Common money management mistakes college students make

FOR many young people, college is their first money management experience. However, many students are not adequately prepared to handle their own finances. One of the main reasons for students dropping out of college is because of finances — often due to poor personal money management. Parents recognise the need for their children to have […]

May 19, 2024 - 09:43
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Common money management  mistakes college students make

FOR many young people, college is their first money management experience.

However, many students are not adequately prepared to handle their own finances.

One of the main reasons for students dropping out of college is because of finances — often due to poor personal money management.

Parents recognise the need for their children to have basic personal finance knowledge, but many do not know how to teach their children good money management skills.

By practising basic money management techniques, college students can feel confident about their ability to run their finances.

The following are the most common money management mistakes that students make.

Not knowing where their money is going

Want to know a millionaire’s secret? Live within your means. Overspending is a problem everyone faces at one time or another — especially college freshmen.

The first thing every college student should do to gain control over their financial lives is create a spending plan.

Having a spending plan will allow them to see where their money is going and where they can cut back.

Basically, when creating a spending plan, you compare your income to your expenses.

Making your income and expenses match or having more income than your expenses is the goal.

This means your financial life is in balance and you are living within your means.

A negative number means you are spending more than you are earning and need to adjust your spending habits.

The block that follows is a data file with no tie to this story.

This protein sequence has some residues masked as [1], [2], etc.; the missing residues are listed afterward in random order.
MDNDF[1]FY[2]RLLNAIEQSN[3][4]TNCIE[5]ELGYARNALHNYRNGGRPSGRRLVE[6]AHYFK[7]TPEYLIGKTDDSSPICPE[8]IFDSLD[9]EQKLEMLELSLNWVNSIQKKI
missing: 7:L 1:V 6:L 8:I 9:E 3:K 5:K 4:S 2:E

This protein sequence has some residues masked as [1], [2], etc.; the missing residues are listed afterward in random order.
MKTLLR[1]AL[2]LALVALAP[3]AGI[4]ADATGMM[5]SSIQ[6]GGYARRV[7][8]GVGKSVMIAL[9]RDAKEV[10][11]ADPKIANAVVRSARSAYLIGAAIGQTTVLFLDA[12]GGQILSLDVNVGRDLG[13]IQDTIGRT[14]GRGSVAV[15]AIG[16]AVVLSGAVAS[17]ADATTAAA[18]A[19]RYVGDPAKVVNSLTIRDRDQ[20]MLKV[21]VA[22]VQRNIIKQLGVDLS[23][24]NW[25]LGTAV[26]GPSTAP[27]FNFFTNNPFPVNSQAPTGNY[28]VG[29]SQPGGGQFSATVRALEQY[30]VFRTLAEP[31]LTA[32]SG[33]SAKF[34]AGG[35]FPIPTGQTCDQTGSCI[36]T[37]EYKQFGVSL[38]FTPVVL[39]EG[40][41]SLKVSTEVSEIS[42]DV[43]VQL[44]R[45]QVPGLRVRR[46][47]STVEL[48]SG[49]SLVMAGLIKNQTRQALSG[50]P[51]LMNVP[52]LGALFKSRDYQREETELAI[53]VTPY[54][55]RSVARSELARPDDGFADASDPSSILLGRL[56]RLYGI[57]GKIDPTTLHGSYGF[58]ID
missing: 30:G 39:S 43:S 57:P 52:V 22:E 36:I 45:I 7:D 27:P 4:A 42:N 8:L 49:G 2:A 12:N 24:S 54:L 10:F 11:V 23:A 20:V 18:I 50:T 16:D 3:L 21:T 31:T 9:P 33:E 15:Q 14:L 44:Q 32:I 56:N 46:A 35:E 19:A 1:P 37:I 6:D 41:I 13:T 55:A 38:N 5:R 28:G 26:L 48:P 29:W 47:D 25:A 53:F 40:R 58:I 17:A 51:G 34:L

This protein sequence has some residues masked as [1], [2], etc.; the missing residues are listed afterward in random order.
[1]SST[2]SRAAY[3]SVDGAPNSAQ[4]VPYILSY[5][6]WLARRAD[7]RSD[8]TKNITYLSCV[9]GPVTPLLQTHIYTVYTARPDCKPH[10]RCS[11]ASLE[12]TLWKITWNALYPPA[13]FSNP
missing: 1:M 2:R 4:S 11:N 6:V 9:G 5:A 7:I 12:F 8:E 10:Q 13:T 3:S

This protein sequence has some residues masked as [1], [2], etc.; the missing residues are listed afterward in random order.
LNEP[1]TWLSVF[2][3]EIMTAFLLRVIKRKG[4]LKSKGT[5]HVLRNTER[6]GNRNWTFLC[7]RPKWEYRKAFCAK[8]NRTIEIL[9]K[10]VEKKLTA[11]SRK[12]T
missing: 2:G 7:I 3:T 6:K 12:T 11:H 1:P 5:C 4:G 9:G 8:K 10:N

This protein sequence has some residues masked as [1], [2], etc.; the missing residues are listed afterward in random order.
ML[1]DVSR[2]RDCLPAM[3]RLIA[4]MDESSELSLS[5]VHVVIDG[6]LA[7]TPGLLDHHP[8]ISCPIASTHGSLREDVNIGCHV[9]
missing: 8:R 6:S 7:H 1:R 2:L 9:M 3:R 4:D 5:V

Not having a plan for their money

Students often have no plan for how to use their money.

In this case, they would benefit from setting financial goals.

There are things each of us wants to get out of life, and we have to plan for how we will pay for them.

For example, a common financial goal for college students is to go on a study-abroad trip.

They need to write down this goal, as opposed to just thinking about what they want to do with their money in the future.

Writing goals down has been proven to lead to greater success in actually achieving them. Writing down a goal makes it more permanent and you are more apt to remember and reach it.

Not determining wants vs needs

It sounds pretty basic, but many college students try to live outside their means because they have not thought about categorising their expenses — determining what they really need versus what they want.

Determining wants versus needs will help college students avoid impulse purchases and overspending.

Succumbing to peer pressure

Peer pressure is a very powerful phenomenon on a college campus.

Students need to understand that it is okay to say “no”.

If their friends want to go out to eat, see a movie or go on a trip, but know they do not have enough money in their entertainment budget, they should bear in mind that they do not need to give in to peer pressure.

This is where financial goals are important — students need to concentrate on what they really want out of life in order to help them avoid overspending.

Plus, if they make good financial choices, they could help their friends make better financial decisions.

Abusing student loans

Many students are at a loss when they try to figure out how they will pay back their student loans.

The most important thing they should know about student loans is they should only borrow enough to pay for necessities.

They should strive to graduate with as little debt as possible.

One of the greatest satisfactions in life is having a sense of control over your personal finances.

When it comes to money, students should always remain positive.

Practising good money management habits can be challenging, but with a little practice and patience, it is possible.

Practising good personal finance habits is an empowering experience, and helps students gain confidence in themselves and their ability to be financially successful. — University of Nebraska-Lincoln

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David Lee Munemo David Lee Munemo is a rising Zimbabwean journalist with a passion for making complex news discoveries accessible to the public. Driven by a belief in the importance of information communication, David's work tackles a variety of news fields, from groundbreaking entertainment research to the latest political news.